During the months of October and early November a completely different scenario was set up. The peanut bunker were so thick along the beach you could walk on them. Blues and bass were plentiful with some really large blues up to eighteen pounds and lots of good size bass. The bigger bass in the twenty to thirty pound range weren’t on these fish at that time but I believe this was due to the fact that the main concentration of these fish were well to our north still in our New England waters. This can be attributed to the Fall’s warmer than normal surf temperature which ultimately dictates when the migration exodus will begin.

The big bass finally did arrive in our area approximately two weeks before Christmas. But they remained on the outside off the beach. Large concentrations of bait, sandeels and herring, were present along with them. As a result the bass were content to stay right where they were. They really had no reason to come inside. If we had a good Nor'easter during those several weeks that wind could have pushed everything right to our feet, but that didn’t happen either. The large stripers and enormous schools of sandeels and herring migrated right on by in twenty five to seventy five feet of water. Needless to say, the boat fishing this season was absolutely phenomenal.

So what’s the answer. Beach or bait? Has the beach replenishment project along New Jersey beaches been detrimental to the surf fishery? In this writers mind it’s seems that the answer is no. If the bait is present the fish will be to. But that isn’t any new astounding revelation or insight. Fishermen have known this since fishing began. Now all we need to do is to get a way for the bait to read this article and help us out.  End


Copyright © 1998 - 2014 Jim Freda, All Rights Reserved

Articles by Captain Jim Freda

Capt. Jim FREDAEmail Captain Jim Freda

Jim Freda is a highly respected charter captain, author, outdoor writer, seminar speaker, and photographer. His first book Fishing the New Jersey Coast, has been a best seller and received the “New Jersey Center for the Book Award” as one of the most notable NJ books. He co-authored a second book Saltwater Fishing a Tactical Approach, A Guide for Northeast Beach and Boat Fishermen, with his Shore Catch associates Capt Gene Quigley and Shell E. Caris.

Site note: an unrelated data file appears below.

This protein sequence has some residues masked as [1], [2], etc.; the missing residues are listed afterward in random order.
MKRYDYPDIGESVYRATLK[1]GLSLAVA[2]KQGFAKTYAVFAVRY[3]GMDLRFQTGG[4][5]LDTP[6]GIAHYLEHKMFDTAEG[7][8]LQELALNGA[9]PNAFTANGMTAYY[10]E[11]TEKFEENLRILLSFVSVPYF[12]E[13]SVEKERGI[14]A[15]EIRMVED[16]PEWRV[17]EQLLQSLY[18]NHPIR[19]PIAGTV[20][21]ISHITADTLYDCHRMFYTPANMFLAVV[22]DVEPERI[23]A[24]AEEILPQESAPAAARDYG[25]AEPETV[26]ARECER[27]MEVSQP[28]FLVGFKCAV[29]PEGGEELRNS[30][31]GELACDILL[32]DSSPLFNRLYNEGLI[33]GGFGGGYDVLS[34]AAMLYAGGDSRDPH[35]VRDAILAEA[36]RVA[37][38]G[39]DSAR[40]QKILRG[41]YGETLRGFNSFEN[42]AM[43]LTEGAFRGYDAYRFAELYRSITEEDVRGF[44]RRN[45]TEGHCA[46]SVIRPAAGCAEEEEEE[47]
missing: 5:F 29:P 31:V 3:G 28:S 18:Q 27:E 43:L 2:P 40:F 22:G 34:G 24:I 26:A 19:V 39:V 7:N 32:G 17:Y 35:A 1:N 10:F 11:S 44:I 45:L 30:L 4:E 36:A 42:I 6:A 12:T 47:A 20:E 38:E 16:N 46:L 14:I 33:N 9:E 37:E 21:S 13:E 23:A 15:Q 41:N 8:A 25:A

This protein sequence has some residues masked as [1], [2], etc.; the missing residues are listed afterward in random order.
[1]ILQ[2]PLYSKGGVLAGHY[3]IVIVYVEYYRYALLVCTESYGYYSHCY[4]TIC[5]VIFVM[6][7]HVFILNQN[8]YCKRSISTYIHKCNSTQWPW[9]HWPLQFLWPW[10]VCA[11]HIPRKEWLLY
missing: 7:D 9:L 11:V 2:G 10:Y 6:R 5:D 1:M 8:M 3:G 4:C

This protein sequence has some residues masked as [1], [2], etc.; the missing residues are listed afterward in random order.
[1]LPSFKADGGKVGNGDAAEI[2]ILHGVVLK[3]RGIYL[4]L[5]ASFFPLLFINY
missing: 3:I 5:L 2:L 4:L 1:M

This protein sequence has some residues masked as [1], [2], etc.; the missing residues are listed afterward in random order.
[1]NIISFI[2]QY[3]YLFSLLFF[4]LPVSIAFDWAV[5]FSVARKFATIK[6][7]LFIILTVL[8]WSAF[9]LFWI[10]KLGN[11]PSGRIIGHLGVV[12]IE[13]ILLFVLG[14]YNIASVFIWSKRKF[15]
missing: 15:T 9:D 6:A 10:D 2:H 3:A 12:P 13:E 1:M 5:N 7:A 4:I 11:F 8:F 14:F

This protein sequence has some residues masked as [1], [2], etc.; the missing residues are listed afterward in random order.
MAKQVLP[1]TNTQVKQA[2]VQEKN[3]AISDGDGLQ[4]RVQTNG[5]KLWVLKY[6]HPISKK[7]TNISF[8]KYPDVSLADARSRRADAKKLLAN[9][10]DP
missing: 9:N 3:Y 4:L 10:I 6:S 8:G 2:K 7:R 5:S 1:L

Jim has weekly fishing columns that appear in the Bergen Record, NJ's second largest newspaper and the Coast Star and Ocean Star newspapers of Monmouth and Ocean Counties. Nationally, Jim is a contributing editor for Fly Fishing in Saltwaters magazine and also writes for Fly Fisherman magazine, Saltwater Sportsman, Eastern Fly Fishing, Big Game Journal, and StriperSurf.com. Regionally he writes for On the Water magazine where he has is own monthly column, The Fisherman magazine and the NJ Federation of Sportsman Clubs newspaper.

As a seminar speaker Jim is featured as one of the celebrities on the Saltwater Sportsman National Seminar Series, as one of the “Stars of the Show” at the Fly Fishing Show in Somerset, NJ, the Northeast’s largest fly fishing show and is on the National Pro Seminar slate at the Toyota Saltwater Expo also in Somerset. He is also regularly featured each year at many of the local fishing clubs in the surrounding area including the State’s two largest clubs the Hudson River Fishermen’s Association and the Saltwater Anglers of Bergen County. Capt Jim has also been a guest speaker at all the Trout Unlimited Clubs in New Jersey and Pennsylvania. Jim has also been a special guest speaker at the Bloomberg Network in New York City.

He is a member of the National Factory Pro Team for St. Croix Rods and pro staff for Fins Fishing Line, AVET Reels, Spro, Gamakatsu, Hogy, Korkers, Costa Del Mar, Columbia Sportswear and Aquaskinz.

For more information, please go to Shore Catch Guide Service www.shorecatch.com

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Books by Jim Freda
Saltwater Fishing A Tactical Approach Fishing the NJ Coast